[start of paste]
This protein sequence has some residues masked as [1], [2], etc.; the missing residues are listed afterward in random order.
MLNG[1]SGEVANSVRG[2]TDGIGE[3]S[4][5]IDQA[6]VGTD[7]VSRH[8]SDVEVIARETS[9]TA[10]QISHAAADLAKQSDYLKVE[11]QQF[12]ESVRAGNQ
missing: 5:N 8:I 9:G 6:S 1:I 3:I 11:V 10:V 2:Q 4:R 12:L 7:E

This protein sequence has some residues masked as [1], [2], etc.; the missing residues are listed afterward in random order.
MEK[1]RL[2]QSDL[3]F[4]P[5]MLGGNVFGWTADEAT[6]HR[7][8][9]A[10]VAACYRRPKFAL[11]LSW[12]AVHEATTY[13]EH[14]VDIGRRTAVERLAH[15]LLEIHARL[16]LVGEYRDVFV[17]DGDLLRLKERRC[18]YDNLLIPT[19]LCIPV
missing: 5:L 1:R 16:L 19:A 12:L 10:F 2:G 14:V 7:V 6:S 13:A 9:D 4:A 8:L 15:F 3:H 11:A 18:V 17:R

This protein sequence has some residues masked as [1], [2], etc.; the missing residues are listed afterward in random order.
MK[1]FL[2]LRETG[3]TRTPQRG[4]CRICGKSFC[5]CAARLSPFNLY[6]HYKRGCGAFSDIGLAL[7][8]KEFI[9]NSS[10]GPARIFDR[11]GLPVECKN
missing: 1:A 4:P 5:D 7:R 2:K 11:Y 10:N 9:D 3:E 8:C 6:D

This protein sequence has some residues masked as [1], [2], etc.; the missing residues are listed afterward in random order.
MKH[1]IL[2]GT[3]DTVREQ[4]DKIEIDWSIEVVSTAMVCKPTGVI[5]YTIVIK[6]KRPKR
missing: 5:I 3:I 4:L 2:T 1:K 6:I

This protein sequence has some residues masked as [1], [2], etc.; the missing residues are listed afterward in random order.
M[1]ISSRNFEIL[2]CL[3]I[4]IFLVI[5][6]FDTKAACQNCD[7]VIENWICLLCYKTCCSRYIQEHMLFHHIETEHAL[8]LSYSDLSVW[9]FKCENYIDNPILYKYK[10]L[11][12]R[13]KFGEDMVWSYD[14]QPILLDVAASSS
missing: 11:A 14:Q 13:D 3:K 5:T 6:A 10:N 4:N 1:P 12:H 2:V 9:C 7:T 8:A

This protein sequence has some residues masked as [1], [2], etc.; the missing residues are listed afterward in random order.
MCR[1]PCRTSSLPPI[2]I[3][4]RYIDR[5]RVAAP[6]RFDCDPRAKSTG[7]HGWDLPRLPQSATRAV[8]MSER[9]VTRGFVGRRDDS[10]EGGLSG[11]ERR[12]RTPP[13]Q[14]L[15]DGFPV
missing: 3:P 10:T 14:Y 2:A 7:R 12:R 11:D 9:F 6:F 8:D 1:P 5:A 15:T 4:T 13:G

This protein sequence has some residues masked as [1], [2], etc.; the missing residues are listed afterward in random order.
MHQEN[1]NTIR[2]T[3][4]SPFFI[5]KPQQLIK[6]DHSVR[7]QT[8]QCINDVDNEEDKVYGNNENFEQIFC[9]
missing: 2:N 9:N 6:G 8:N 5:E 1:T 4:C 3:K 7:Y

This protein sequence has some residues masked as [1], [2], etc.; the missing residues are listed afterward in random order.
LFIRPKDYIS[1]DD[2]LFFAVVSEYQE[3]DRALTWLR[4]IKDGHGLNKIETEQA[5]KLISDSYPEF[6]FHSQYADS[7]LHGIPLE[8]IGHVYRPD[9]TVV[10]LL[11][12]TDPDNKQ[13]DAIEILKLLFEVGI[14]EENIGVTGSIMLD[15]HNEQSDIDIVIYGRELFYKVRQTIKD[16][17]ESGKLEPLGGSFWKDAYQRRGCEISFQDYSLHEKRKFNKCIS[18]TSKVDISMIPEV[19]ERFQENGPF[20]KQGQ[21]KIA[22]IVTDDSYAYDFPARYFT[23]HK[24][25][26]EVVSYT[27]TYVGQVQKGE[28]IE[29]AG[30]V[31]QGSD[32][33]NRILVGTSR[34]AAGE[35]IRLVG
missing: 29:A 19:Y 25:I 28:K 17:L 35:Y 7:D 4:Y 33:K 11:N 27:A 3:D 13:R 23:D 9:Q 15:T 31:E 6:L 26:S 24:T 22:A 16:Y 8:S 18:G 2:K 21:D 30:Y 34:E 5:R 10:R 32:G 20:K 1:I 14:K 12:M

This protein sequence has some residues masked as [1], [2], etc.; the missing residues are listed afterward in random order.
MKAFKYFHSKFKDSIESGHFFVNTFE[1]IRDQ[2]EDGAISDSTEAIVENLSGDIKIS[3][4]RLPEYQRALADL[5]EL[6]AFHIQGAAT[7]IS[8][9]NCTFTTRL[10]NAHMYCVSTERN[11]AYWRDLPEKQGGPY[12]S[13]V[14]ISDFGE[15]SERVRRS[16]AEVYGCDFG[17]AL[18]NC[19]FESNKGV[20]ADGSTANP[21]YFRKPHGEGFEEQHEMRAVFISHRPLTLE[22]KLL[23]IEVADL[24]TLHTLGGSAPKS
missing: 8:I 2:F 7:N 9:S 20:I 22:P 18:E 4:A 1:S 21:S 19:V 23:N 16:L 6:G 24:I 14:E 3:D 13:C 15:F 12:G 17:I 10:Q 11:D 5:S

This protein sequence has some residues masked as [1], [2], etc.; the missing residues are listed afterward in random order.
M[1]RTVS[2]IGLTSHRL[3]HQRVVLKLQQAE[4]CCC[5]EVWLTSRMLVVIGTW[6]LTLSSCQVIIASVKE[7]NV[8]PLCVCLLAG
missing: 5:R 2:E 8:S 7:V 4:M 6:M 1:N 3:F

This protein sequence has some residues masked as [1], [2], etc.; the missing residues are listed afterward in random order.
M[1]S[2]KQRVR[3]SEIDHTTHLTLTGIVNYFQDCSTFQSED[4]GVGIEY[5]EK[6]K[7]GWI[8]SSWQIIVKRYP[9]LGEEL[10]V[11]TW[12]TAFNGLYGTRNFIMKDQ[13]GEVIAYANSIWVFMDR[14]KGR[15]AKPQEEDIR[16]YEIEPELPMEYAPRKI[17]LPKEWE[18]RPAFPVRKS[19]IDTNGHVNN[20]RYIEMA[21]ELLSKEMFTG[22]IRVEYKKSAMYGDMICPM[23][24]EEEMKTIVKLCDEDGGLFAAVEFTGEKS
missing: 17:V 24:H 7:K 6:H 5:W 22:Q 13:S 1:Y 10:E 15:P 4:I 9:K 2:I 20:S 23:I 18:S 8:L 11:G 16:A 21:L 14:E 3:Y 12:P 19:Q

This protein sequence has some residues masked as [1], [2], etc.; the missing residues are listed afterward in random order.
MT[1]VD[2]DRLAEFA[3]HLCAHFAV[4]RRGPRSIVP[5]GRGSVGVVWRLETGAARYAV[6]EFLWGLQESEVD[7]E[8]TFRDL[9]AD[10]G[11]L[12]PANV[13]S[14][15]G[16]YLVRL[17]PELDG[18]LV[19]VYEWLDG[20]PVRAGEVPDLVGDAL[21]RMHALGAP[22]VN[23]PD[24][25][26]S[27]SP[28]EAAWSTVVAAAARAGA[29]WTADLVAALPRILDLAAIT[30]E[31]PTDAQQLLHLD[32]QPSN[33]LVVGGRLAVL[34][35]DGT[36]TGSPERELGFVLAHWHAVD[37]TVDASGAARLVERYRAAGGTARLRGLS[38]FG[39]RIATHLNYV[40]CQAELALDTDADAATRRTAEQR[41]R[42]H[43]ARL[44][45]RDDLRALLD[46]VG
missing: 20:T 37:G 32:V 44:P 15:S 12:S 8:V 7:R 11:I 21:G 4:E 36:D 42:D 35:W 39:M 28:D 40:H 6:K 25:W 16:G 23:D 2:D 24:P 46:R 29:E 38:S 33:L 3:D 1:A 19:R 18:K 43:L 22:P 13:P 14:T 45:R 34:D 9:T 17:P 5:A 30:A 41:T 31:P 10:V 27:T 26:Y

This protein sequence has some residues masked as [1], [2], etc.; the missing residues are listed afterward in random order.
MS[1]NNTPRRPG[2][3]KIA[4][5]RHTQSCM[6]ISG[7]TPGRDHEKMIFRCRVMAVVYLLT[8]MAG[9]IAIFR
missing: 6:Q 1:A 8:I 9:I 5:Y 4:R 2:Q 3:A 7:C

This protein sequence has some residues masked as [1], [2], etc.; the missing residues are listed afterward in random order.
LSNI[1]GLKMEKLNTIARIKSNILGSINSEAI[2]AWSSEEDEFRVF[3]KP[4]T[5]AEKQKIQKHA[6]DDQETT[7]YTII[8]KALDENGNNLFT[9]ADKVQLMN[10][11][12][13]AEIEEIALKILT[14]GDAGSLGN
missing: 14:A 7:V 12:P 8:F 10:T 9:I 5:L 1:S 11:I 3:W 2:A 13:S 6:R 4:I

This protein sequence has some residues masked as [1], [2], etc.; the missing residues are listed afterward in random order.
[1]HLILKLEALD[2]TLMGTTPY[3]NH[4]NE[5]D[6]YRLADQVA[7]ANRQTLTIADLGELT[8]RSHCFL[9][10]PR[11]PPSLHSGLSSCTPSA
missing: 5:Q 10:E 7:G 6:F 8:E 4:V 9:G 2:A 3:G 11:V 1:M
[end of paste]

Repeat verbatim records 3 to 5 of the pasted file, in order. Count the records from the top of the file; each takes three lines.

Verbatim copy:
This protein sequence has some residues masked as [1], [2], etc.; the missing residues are listed afterward in random order.
MK[1]FL[2]LRETG[3]TRTPQRG[4]CRICGKSFC[5]CAARLSPFNLY[6]HYKRGCGAFSDIGLAL[7][8]KEFI[9]NSS[10]GPARIFDR[11]GLPVECKN
missing: 1:A 4:P 5:D 7:R 2:K 11:Y 10:N 9:D 3:E 8:C 6:D

This protein sequence has some residues masked as [1], [2], etc.; the missing residues are listed afterward in random order.
MKH[1]IL[2]GT[3]DTVREQ[4]DKIEIDWSIEVVSTAMVCKPTGVI[5]YTIVIK[6]KRPKR
missing: 5:I 3:I 4:L 2:T 1:K 6:I

This protein sequence has some residues masked as [1], [2], etc.; the missing residues are listed afterward in random order.
M[1]ISSRNFEIL[2]CL[3]I[4]IFLVI[5][6]FDTKAACQNCD[7]VIENWICLLCYKTCCSRYIQEHMLFHHIETEHAL[8]LSYSDLSVW[9]FKCENYIDNPILYKYK[10]L[11][12]R[13]KFGEDMVWSYD[14]QPILLDVAASSS
missing: 11:A 14:Q 13:D 3:K 5:T 6:A 10:N 4:N 1:P 12:H 2:V 9:C 7:T 8:A